Harto Tropical, Domingo En Llamas
by Jean-Stephane Beriot
A world without packaging, wrapping, and commercial intuition would be dreary and disappointing to the senses. There’s not a single song in my iTunes library without some kind of embedded artwork; an album without an album cover is as muddy as a blind date or, even worse, as ineffectual as an eHarmony profile without a face photo. Where exactly am I going with all this? Oh yes, to Domingo En Llamas. A few weeks ago when I asked our editor for the album cover of Domingo En Llamas’ latest record, Harto Tropical, he informed me of a sacrilege: “Jose Ignacio Benitez doesn’t believe in album covers.” Well, this is an intriguing surprise (especially for someone who points to Dr. John's Gris-Gris (1968) as his favorite album of all time). A few ideas come to mind when trying to figure out Benitez’s reasons for visual-less records, but none strong enough to convince me. Sure, having a cover gives the listener a predisposition of an album’s content, but Domingo En Llamas' form of "untold data" excitement is purely transitory.
As you can see, I made myself an UNOFFICIAL album cover for Domingo En Llamas’ eighth album Harto Tropical. Having that ugly grey music note on my iPod felt like giving up to the standard, and I wouldn’t allow myself such an option. Perhaps this was Benitez’s plan all along, to let his listeners draw conclusions like we used to do with self-made mixtapes. While the entrance to the Harto Tropical is a bit jumbled and might require a few first steps for some of us, the hassle is worthy for a one-man act that has crafted one of the most interesting profiles in Venezuelan music today. We’ve previously described him as an auteur, a troubadour, and a music historian. After two glowing reviews for the wonderfully theatrical Fledermaus (2008) and the erotic Truccatore (2010), his latest album, Harto Tropical, is supposed to be ghostly, but it’s mostly bland. My lexicon is very limited, so allow me to go back to our latest Shakira album review (Sale El Sol) and steal its description: milquetoast.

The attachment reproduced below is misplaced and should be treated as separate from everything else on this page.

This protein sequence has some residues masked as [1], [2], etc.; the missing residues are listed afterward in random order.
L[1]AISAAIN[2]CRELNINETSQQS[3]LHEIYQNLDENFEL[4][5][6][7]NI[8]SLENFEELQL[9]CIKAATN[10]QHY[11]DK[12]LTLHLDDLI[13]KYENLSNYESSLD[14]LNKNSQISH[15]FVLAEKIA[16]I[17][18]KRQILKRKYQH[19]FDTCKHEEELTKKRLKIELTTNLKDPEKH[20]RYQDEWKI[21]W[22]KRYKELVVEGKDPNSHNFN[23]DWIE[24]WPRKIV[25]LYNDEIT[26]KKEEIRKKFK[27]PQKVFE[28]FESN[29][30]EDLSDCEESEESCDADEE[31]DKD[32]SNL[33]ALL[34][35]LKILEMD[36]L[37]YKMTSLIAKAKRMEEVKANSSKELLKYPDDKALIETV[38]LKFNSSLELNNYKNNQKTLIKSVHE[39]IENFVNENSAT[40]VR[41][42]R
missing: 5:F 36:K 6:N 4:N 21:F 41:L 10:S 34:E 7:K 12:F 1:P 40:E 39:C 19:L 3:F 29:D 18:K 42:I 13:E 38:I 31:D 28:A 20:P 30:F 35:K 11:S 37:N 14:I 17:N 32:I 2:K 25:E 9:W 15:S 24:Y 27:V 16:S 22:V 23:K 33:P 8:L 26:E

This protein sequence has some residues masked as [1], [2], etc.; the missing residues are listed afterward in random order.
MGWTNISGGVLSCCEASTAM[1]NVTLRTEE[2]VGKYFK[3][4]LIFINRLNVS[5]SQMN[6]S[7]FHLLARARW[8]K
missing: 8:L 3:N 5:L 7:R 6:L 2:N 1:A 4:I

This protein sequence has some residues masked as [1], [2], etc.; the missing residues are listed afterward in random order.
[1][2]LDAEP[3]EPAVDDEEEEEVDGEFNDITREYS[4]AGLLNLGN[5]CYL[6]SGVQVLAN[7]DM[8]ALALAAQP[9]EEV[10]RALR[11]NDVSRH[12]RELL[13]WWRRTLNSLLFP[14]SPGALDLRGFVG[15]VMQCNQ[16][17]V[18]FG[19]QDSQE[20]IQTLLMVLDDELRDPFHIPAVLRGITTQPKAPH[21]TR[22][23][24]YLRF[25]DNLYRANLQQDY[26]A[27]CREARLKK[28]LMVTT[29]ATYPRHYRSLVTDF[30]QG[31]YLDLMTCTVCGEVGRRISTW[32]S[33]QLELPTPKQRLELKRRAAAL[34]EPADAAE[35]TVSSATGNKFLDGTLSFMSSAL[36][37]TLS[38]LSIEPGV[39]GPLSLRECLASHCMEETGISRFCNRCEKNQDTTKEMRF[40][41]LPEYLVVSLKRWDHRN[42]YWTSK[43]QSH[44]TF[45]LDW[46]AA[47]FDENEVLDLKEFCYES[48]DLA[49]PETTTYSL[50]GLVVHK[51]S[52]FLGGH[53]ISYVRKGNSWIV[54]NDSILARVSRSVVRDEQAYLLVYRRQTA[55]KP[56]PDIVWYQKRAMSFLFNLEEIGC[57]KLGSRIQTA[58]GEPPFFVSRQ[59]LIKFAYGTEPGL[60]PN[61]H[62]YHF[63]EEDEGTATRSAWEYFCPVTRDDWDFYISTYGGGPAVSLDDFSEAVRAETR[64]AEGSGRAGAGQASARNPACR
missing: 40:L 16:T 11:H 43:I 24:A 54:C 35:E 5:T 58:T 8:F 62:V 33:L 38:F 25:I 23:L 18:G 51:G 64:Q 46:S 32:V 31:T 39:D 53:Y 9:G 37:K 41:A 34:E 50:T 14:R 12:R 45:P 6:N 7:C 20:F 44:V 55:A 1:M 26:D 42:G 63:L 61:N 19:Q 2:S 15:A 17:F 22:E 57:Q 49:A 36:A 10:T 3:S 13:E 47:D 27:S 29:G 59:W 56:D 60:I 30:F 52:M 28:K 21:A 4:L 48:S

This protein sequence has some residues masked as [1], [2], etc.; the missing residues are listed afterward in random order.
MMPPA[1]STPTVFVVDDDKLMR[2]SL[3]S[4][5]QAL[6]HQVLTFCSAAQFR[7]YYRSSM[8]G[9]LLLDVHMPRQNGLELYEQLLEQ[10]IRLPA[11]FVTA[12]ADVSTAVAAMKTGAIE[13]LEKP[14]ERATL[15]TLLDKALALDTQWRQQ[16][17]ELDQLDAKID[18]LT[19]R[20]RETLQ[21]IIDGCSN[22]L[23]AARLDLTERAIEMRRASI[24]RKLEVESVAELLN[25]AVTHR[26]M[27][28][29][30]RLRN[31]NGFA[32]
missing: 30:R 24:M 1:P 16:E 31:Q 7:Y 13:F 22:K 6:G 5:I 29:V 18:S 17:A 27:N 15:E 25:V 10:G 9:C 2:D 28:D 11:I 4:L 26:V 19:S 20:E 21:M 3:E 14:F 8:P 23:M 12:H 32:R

Harto Tropical is an evocative folk record that strikes to sound like a time-defying rock and roll album. While that approach would seem promising to both experimentalists and purists, the line of attack is so disputed that it almost drowns in sentimentalism. Some of Benitez’s questionable practices include the stamping of normative composition (“Las Afinaciones Narradas”), jazzy simulations (“Despropositos”), and middling one-man orchestras (“Laudano con Vainilla”). Harto Tropical isn’t an awful album, though, it’s just Domingo En Llamas’ first less-than-extraordinary album and that’s why I might be sounding a bit harsh. Fortunately, there are enough good ideas in here to give it a passing grade. Especially in the idea of making a zarzuela opera house out of songs like “Fariseos y Anonimos” and “Montecasino," where Bentinez’s virtuoso eye for words, royal festivities, and baroque linguistics prevail. Fun fact: Domingo En Llamas’ “Depredadores” was the wrapping theme around our very first volume of Fonogramaticos. I don’t mind making album covers for future Domingo En Llamas albums as long as we get back to the more adventurous and less ethereal artist we fell in love with a couple of years ago.
Harto Tropical, Domingo En Llamas